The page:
Eugene charity garden plot may be sold for offices

10/31/2012 4:15 PM
By Associated Press

EUGENE, Ore. (AP) — To the dismay of some university gardeners, the city of Eugene is considering a sale that could make office space of a downtown plot that has produced fruit and vegetables for charities the last three years.

The garden has been an outdoor classroom for landscape architecture students at the University of Oregon, the Register-Guard reported ( ).

It's about an acre, in 3 feet of dirt piled atop concrete near the federal courthouse.

Among the garden workers have been high school students, at-risk and runaway youth, and former inmates. From April through October, the garden produced more than 6,000 pounds of vegetables and fruits for community groups.

The idea for the garden came from the U.S. District Court's chief judge, Ann Aiken, who saw the lot and its rubble from her fourth-floor courthouse office and wondered whether former prison inmates in her Reentry Court could garden there alongside community volunteers.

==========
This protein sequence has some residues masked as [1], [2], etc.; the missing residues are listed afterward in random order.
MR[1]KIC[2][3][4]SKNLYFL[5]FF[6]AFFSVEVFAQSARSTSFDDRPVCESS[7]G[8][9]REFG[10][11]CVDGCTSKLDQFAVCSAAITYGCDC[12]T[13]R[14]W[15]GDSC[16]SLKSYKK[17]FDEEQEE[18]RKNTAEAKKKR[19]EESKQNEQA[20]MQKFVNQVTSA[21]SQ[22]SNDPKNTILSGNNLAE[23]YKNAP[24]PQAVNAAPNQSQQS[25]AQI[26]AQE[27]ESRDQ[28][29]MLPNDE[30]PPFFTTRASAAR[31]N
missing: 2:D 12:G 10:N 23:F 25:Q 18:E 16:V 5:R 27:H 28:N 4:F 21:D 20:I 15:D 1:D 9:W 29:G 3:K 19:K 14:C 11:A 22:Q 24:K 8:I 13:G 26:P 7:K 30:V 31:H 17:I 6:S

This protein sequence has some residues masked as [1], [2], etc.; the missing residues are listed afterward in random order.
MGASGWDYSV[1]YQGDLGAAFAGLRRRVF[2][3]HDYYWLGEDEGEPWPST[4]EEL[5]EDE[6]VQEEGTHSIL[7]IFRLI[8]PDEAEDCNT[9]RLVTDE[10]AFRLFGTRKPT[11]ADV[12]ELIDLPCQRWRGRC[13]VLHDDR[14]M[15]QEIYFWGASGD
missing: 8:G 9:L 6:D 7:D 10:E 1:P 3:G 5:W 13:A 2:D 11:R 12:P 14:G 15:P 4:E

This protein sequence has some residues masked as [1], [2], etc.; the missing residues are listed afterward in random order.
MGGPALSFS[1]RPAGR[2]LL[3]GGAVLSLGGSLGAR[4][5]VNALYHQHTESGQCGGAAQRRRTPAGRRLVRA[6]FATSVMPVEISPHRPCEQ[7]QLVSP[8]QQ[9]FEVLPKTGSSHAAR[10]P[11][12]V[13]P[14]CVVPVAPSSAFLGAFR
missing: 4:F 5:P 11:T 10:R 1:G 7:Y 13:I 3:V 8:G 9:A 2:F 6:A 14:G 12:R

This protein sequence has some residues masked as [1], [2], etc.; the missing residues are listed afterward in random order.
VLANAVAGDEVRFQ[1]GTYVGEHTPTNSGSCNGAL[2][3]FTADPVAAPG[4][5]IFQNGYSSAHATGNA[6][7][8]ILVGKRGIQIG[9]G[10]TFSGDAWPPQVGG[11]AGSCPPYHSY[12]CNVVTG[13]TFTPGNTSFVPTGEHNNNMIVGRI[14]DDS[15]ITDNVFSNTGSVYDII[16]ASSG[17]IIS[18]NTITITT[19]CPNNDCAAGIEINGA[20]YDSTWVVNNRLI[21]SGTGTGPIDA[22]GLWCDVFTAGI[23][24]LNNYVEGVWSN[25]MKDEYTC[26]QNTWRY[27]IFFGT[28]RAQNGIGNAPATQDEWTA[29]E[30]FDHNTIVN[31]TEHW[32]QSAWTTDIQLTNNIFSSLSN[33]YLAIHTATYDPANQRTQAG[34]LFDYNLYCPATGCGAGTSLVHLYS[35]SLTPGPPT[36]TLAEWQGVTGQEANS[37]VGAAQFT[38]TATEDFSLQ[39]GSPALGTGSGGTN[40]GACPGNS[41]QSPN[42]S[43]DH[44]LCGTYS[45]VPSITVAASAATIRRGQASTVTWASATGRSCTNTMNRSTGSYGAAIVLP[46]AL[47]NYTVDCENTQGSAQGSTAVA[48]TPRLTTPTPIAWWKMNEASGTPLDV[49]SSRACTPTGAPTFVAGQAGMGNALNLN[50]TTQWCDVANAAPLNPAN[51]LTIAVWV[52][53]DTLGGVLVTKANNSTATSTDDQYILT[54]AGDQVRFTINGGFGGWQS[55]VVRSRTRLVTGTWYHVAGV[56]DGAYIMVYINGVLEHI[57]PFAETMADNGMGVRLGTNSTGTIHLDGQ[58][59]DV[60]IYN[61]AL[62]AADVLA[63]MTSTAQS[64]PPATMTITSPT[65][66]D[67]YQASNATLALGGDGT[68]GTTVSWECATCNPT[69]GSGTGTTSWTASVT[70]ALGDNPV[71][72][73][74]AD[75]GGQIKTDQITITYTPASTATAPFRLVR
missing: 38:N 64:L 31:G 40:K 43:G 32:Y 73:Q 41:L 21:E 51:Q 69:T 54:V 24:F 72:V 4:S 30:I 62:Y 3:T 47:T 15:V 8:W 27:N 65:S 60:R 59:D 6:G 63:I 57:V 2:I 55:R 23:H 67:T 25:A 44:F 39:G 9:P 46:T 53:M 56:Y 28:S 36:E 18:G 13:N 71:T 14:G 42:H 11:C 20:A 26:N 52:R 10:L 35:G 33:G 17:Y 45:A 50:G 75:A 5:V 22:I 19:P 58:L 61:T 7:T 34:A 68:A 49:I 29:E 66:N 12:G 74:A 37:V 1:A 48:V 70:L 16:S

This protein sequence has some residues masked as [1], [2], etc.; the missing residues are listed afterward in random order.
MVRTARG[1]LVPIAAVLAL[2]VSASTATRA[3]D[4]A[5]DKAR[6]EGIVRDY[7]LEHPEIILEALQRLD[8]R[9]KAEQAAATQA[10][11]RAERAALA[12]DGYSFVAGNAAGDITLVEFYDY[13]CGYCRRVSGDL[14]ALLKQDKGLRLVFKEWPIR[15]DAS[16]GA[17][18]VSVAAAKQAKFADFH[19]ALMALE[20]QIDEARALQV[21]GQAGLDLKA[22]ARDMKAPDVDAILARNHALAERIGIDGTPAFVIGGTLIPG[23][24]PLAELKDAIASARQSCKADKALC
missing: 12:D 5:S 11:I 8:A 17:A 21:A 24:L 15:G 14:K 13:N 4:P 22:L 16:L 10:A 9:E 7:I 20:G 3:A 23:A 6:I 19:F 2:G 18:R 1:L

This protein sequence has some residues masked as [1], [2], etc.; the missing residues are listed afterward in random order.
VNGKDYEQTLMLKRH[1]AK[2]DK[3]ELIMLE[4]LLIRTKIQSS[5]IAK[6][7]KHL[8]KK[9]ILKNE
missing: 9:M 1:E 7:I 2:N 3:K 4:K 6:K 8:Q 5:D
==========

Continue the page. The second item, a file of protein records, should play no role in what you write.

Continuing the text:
The city bought the land 12 years ago as party of a deal for a former cannery site that cleared the way to build the courthouse.

The City Council is reviewing terms for selling the plot. Northwest Community Credit Union of Springfield wants to buy the land so it can build a new headquarters and move to Eugene.

"This is public land," student Shonna Wells said. "We don't need another bank. I would really like to see public land used in a way that gives back to the community."

A three-year agreement with the city was temporary for a reason, said university spokesman Greg Rikhoff.

"It had been made abundantly clear to the university that should there be an opportunity to develop that site, that we would not stand in the way," he said.

Liska Chan, head of the landscape architecture department, said some people within the department disagree, but "we think (the garden) could be somewhere else," especially if it's near the university.

Chan said that, from her perspective, she can't think of a better company to buy the city's property than a local, member-owned credit union with plans to grow.

The credit union plans a three- or four-story building, with a credit union branch and partial underground parking.

The credit union would bring about 150 people to downtown Eugene, said Matt Purvis, the credit union's chief experience officer. Employment could grow to 200 during the next five years, he said.


Information from: The Register-Guard,

Are egg-laying hens being treated well enough without increasing their cage size?

  • Yes
  • No
  • Unsure

User Submitted Photos

View photos      Submit your photos

4/19/2015 | Last Updated: 10:46 PM